Ryan had never bonked before, at least in the metabolic shock/ overexertion sense of the word. When he started to bumble around and lose more and more of his edge, I knew that something was up and figured that’s what had happened. Not realizing what was going on, he kept on trying to mountain bike further up the Colorado Trail, although with diminishing returns. The big patches of snow that remained on the trail, even though it was June, were probably a good thing since they ultimately turned us all around. His disrupted mental and physical state likely made the retreat more palatable to the 13-year-old, since he wasn’t one to be prone to turn around before his goal was reached.
Old trails never die, they just get harder to see.
The names of the two trails do an excellent job of describing them in a few short words- The Puke Loop and The Meatgrinder. Their heydays of being a few open and pleasantly flowing pieces of path connecting extended sections of tight turns, horrendously steep climbs, and complicated descents have long passed. But the unfortunately angled roots, cactus, poorly placed rocks, and riding/hiking/trail running memories endure. More than just a few body scars remain on people to help tell something about what the two were like back in the day. And undoubtedly, some think of mountain biking the Puke Loop whenever they find themselves hugging a commode.
I set off from Batopilas, at the bottom of Copper Canyon in Mexico, intent on riding my mountain bike up the 40 or so mile gravel road ascent to the intersection with the paved highway. My plan was to ride it as fast as possible and break the unofficial record of 4 hours. Whether or not my quest was realistic will forever remain to be seen.
As I rode, the bike made a sickening squeaking sound each time I pushed the pedals down. The road was dry and dusty, so I figured the chain just needed more lube. Even though the noise was irritating, it provided a distraction from the incessant uphill riding tedium. Initially, the ride was simply tedious, but that soon changed.
After only a third of the way into the adventure, my legs were already feeling heavy. Each time I approached a bend, I hoped to be greeted by a flat or downhill section. But time and again, that hope disappeared when I was invariably greeted by the sight of yet another long, painful-looking, and persistently uphill straightaway. Besides my mistaken assumption that the riding was about to get easier, I did have other things to think about. But unfortunately, those “things” mainly involved the physical pain I was dealing with in my right leg. I did keep trying various mental tricks like visualizing birds flying or my legs pedaling in smooth circles to mitigate the pain and monotony. Unfortunately, doing so did nothing to alleviate my pain, although it did lead me to ponder the concept of a loop that was all downhill. My mind began wandering more and more as I rode, but my lungs and legs stuck to the reality of the situation, and they began to scream.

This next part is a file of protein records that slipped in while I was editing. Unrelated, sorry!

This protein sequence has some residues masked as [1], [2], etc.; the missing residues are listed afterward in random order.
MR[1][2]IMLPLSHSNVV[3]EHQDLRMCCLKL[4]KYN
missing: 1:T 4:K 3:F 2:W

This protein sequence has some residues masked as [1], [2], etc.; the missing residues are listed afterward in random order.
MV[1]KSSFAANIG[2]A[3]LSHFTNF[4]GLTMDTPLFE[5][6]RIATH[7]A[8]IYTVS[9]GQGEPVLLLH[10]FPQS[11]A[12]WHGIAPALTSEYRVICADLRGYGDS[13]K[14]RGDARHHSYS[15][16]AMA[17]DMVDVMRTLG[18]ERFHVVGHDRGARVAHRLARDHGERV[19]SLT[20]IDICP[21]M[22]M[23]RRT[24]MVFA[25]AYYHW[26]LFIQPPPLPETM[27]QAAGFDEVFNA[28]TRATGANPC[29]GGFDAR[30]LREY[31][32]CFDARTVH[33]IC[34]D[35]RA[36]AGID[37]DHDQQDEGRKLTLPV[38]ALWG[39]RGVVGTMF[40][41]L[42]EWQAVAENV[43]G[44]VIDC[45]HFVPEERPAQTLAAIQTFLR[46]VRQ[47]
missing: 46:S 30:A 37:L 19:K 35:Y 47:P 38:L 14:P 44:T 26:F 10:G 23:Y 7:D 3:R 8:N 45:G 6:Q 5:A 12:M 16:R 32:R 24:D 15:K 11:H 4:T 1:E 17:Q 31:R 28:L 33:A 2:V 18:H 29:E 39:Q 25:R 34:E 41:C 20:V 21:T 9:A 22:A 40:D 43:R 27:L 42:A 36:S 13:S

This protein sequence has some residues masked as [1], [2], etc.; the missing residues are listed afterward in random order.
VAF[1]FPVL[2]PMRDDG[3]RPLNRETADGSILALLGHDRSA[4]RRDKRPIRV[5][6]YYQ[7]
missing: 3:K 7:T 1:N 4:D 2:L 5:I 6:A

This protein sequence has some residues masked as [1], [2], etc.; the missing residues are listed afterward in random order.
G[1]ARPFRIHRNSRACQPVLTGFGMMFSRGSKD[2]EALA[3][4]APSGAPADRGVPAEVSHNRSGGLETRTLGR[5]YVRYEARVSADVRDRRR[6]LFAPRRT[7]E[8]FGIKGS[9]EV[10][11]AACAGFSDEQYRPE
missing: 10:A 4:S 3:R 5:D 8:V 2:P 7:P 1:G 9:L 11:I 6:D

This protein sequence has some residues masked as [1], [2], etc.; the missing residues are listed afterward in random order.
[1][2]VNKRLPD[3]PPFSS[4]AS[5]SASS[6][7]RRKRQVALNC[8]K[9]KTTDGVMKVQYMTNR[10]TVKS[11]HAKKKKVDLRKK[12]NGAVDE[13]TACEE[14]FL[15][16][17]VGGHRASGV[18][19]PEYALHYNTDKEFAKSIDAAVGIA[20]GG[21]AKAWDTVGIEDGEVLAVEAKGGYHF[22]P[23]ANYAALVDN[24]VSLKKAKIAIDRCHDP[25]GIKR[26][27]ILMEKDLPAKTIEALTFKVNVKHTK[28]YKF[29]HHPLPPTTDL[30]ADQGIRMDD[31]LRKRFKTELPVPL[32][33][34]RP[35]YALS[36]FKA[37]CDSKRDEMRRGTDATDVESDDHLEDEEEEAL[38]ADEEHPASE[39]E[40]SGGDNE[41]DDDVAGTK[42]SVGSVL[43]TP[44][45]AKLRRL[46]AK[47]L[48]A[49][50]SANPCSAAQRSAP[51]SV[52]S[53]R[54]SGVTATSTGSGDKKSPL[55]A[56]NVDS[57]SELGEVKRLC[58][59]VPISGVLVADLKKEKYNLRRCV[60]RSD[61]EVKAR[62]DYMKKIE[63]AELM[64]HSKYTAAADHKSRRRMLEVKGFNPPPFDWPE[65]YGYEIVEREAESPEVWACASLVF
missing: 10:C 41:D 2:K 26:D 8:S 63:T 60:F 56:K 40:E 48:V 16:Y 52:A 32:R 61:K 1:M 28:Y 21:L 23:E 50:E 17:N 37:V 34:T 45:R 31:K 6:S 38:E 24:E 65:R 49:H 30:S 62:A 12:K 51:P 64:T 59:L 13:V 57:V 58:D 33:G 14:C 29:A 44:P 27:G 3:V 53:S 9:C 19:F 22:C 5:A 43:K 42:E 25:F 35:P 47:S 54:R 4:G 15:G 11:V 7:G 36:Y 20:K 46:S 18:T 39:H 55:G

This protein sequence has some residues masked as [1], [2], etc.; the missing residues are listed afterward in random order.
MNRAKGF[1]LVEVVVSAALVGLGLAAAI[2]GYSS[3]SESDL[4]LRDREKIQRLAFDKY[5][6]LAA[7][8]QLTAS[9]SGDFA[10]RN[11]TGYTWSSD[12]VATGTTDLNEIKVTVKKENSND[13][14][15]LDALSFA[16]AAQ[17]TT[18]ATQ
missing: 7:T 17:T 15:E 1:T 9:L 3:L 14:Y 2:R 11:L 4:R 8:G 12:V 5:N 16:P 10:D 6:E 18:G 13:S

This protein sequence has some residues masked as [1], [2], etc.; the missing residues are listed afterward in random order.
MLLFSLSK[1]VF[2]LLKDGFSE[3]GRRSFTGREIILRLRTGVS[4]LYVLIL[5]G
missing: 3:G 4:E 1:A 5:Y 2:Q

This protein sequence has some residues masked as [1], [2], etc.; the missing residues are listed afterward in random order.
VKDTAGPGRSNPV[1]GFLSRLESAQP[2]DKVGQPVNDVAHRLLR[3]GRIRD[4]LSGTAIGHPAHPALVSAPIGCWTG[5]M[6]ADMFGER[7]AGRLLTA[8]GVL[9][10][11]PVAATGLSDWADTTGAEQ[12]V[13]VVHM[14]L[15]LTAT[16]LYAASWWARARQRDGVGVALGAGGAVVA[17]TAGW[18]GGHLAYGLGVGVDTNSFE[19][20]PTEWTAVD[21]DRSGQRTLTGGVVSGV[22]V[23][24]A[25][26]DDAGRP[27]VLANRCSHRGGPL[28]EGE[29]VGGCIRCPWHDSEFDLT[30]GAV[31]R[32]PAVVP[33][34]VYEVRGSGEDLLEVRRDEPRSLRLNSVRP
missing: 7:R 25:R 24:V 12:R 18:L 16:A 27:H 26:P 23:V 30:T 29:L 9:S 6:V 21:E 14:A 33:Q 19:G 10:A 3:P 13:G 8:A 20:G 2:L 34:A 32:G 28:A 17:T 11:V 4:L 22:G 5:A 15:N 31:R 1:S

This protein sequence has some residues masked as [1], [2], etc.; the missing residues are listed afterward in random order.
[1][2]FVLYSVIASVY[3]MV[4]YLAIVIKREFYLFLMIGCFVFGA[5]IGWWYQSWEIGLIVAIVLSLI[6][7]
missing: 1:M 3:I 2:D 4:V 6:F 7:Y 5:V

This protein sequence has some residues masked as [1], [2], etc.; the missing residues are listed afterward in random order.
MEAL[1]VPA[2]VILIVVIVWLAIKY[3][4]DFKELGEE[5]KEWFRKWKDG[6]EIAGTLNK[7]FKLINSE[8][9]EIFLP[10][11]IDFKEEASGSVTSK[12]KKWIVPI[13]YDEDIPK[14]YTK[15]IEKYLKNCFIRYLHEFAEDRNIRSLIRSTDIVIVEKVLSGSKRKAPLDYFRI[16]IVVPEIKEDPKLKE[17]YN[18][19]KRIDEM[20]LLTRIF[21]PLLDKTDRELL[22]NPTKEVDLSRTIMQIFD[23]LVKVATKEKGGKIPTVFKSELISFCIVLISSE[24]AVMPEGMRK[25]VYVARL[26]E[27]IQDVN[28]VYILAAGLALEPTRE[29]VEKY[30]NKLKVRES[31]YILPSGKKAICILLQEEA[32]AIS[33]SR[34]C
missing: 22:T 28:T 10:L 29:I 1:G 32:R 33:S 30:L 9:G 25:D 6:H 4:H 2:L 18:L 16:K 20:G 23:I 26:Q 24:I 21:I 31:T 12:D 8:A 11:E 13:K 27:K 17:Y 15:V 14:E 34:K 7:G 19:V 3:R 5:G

At this point in the ride, I knew that my goal (and the high point on the road) was still more than 20 miles away and a couple of thousand feet higher. Then, as I rounded a corner near an old graveyard, a mongrel of a Border Collie came at me quickly and deliberately. I yelled, stopped abruptly, got off my bike, reached down, and actually picked up a rock to throw at it (which I ultimately didn’t). Thankfully, with my rock-grabbing motion, it retreated back to wherever it had come from, and I was able to move along, bite-free.
The temperature was almost ideal, not too hot and not too cold. The sun mostly stayed behind the clouds, and there was just enough of a gentle breeze to keep the air fresh. And so, at least the weather wasn’t an issue. Up until this point, I had avoided looking at my watch but finally did so and saw that I’d been riding for nearly two hours. After some mental ciphering, I determined that I was several minutes ahead of the record pace. So, I decided I could slow down a bit. I concluded I could just soft-pedal the rest of the way to the top, not get so tired, and still break the record. But then, the reality of the situation became more apparent as I realized that I’d miscalculated the time. So, going easy from that point was not an option if I hoped to beat the record.
The bike didn’t have the same choice of whether or not to ease up and began to get louder as it continued to climb. Once again, I thought about how it must be the fine dust of the road getting into the chain. I grasped at any sort of thought or idea that might take my mind off the pain that continued developing in my right leg. And then, my knee on the other leg began hurting, and I suddenly concluded that perhaps what I was feeling wasn’t actual physical leg pain.
“Is the sensation I’m feeling just a thought in my head,” I wondered?
I knew for a fact that both knees hurt, or at least they seemed to. I realized the pain and fatigue had developed after first seeing and then pondering the route. So, I began considering how it might have actually blossomed in my head (and not my knees) after looking toward the top and seeing what lay ahead. All the while, I continued looking at my watch. And I was well aware that I’d been riding for a couple of hours, and if I wanted to break the record, I was still at least 2 hours from that imaginary finish line. At that point, I realized that the main things in my immediate future involved pain. So, I just lowered my head and continued riding, avoiding doing the arithmetic, pondering my leg situation, or thinking about the lung burn that was beginning to develop. I knew that thinking about those things would only worsen matters, and I didn’t need that.